About Owharoa Falls
Owharoa Falls was an attractive waterfall that had quite a bit of what Julie likes to say “character” to it.
Not only did this waterfall possess a fair-sized drop at around 10-15m or so, but it also had wide and trapezoidal shape to complement the underlying ripplying texture that yielded this character.
Julie and I witnessed some Maori locals who managed to climb up to the middle of the falls before doing a daring plunge into the large plunge pool below.
Their acrobatics even managed to draw some applause from other visitors who just happened to be there.
I guess based on this observation, in addition to its attractiveness, the falls would also make a nice swimming hole to cool off if it would get hot here.
Owharoa Falls was nestled within the Karangahake Gorge, which was known for old gold mining sites as well as the nature of the gorge itself.
We didn’t visit those historical mines as we were only content to spend time at just the falls.
That said, we did make the very short walk from the roadside pullouts (see directions below) to the plunge pool.
That was when we also noticed another upper tier of Owharoa Falls further upstream that was mostly hidden.
I guess it kind of teased us into imagining that there could be much more to this waterfall than what meets the eye.
After visiting Owharoa Falls, we then continued our drive to the surf town of Whangamata.
Just 15 minutes prior to visiting the falls, we actually made the kitchy stop to the big L&P (that’s Lemon & Paeroa) bottle in the town of Paeroa.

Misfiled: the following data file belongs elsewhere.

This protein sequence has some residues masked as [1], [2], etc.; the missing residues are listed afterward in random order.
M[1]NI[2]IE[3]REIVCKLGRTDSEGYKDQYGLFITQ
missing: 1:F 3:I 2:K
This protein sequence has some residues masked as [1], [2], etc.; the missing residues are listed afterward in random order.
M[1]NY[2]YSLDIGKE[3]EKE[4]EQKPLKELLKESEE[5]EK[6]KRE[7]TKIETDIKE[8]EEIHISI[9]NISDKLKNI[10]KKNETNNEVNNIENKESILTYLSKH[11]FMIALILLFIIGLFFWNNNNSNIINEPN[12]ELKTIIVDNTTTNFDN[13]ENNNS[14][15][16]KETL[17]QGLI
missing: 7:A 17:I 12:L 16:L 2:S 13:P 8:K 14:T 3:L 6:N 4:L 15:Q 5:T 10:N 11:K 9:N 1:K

It turned out that this town was known as the home of the beverage that Kiwis (i.e. New Zealanders) like to drink.
Owharoa Falls resides in the Karangahake Gorge, which in turn resides in the Kaimai Mamaku Conservation Park in the Bay of Plenty region. It is administered under the jurisdiction of the Department of Conservation. For information or inquiries about the area as well as current conditions, visit their website.
Owharoa Falls was right off the Waitawheta Rd a little over 12km east of Paeroa (yes, that’s the town where the famous L & P or Lemon and Paeroa soft drink was created) or 9km west of Waihi along SH2.
Given the high rate of speed of SH2, this turnoff was somewhat easy to blow past so we really had to be careful of oncoming traffic as well as slowing down to ensure we wouldn’t miss the turnoff.
Once we made the turn south onto Waitawheta Rd, we crossed the bridge over the Ohinemuri River and then continued barely 0.2km looking for a place to park on the right side.
We could tell we were in the right place because we noticed the falls off to the right prior to stopping the car.
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